Saturday, December 31, 2016



While I was visiting my brother this week, my sister-in-law pulled out a photo album and some envelopes full of family pictures that I’d never seen before. I was particularly interested in a dozen snapshots of my sister, Eleanor, who died suddenly at the age of two in the mid-1930’s from an infection that is easily cured these days with antibiotics.

Among the photos of Eleanor that I was seeing for the first time, there was one picture of my mother holding this gorgeous baby; on the back someone had written, “Eleanor, two months before she died.” I began thinking how events can sometimes blindside us -- they happen without warning, without giving us the time to prepare to deal with them.

Yesterday (Friday) the church celebrated the feast of the Holy Family. Even Mary and Joseph had been blind-sided a few times by visits from angels, a mysterious pregnancy, the sudden need escape in the night to a foreign country. We would do well to remember that, from this perspective, the life of the Holy Family was very much like the life of most families -- in fact, their life was probably more troubled than most.


At this time of year we read or watch those “year in review” summaries of the past twelve months. I enjoy those retrospectives -- they answer our need to put things into perspective and see events in relationship to one another and to the larger picture of history.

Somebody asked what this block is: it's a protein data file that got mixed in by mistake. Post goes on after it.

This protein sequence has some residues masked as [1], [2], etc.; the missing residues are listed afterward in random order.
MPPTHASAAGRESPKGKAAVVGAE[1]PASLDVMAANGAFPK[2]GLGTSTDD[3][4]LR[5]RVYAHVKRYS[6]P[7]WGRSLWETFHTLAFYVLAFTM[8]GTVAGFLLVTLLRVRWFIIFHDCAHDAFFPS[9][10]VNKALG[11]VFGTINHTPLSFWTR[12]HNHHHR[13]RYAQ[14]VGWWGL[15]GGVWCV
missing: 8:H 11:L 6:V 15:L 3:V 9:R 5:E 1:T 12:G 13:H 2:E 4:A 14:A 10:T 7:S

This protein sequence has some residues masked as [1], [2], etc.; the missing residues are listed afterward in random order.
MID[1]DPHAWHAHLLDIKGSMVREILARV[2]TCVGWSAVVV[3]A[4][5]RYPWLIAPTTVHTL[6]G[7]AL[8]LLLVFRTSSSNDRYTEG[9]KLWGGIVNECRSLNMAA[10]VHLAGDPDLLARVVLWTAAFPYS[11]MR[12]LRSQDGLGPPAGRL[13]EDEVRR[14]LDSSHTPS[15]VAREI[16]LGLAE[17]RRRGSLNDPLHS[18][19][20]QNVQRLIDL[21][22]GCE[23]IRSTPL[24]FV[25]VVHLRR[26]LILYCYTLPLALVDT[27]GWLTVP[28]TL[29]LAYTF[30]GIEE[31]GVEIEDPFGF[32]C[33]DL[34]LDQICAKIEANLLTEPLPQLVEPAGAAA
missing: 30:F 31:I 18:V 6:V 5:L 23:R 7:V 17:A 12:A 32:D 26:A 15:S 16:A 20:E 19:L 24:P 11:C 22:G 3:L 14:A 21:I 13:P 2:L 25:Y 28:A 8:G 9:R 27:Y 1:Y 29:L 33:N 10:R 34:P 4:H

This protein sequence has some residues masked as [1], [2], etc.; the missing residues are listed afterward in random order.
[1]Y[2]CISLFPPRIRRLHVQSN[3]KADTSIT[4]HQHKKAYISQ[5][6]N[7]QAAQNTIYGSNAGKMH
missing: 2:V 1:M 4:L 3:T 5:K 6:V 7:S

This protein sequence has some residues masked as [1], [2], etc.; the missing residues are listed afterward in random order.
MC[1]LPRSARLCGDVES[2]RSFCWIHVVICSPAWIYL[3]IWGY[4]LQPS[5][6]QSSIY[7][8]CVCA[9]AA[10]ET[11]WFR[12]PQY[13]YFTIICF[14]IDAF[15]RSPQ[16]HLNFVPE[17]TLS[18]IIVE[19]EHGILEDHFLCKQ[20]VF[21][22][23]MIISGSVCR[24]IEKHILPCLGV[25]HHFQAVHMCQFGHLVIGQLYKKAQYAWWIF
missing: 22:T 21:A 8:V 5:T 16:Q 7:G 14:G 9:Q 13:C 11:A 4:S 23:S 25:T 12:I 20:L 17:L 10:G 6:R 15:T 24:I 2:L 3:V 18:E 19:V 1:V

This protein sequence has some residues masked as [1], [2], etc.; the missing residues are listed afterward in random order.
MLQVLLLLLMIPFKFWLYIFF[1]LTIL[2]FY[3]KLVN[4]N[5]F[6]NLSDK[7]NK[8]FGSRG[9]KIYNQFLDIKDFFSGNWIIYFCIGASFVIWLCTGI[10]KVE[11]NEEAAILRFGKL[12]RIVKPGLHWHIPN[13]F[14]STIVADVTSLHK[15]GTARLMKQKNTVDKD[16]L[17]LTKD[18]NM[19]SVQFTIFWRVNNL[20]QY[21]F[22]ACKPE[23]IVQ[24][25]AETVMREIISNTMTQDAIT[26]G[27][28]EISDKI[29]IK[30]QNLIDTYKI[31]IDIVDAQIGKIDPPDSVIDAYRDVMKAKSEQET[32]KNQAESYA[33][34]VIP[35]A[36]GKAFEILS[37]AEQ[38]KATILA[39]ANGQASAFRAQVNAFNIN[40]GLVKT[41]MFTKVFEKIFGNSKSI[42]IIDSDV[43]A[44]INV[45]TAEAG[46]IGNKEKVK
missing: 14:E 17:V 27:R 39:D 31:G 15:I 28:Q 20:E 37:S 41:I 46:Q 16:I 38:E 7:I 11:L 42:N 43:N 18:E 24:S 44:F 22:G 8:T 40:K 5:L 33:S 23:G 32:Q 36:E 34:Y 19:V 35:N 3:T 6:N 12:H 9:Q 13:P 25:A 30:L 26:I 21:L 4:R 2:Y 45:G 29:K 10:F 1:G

But sometimes I hear people saying “I’m glad this year’s over! It was a rough one; so many bad things happened. I’ll be happy to see it go!” This sort of talk is different from “the year in review;” this is rather “the year on trial.” And the criteria for judging whether it was a good year or a bad one often center around pleasure and pain, and how things stacked up against the individual’s idea of “the way things are supposed to be.”

The end of the year is a good time to look back, certainly, but we might want to choose carefully the questions we ask about the past year. Besides asking “What were the times that made me feel great (or lousy), when things went (or didn’t go) my way?” we might also add a few questions that make more sense from the perspective of eternity: “Were there times when I responded to a challenge to be patient and loving with a difficult coworker or family member?” “Were there times when my faith in God was tested by circumstances?” “Were there times when I sensed God’s nearness in the midst of some trial or suffering?” “What were some of the ways God took special care of me this year by sending certain people into my life when I needed them?” “What were the times when I was surprised by something beautiful, like a sunset, or a baby’s smile, or a gesture of kindness from a stranger?” “When did God use me to answer someone’s prayer?”

Answering questions about my own attitudes and behavior is both more challenging and more useful than simply judging the past year on the basis of how much suffering and negativity it brought me.


I wonder what God’s perspective is on the way I spent the year 2016? As someone who reads the gospel, I believe I know pretty well the criteria that the Lord uses. And in regard to those personal tragedies, the problem remains that God’s will for me, which is always for my good, is often beyond my human comprehension. (I reflected on this problem in a previous blog post).

From my limited perspective, a certain event was a horror, but faith tells me that the more important perspective is the wider one that I won’t get to see until I reach heaven, when I will see the year 2016 as God already sees it.

In the meantime, however, I wish you a new year filled with graces and blessings, with health and joy.


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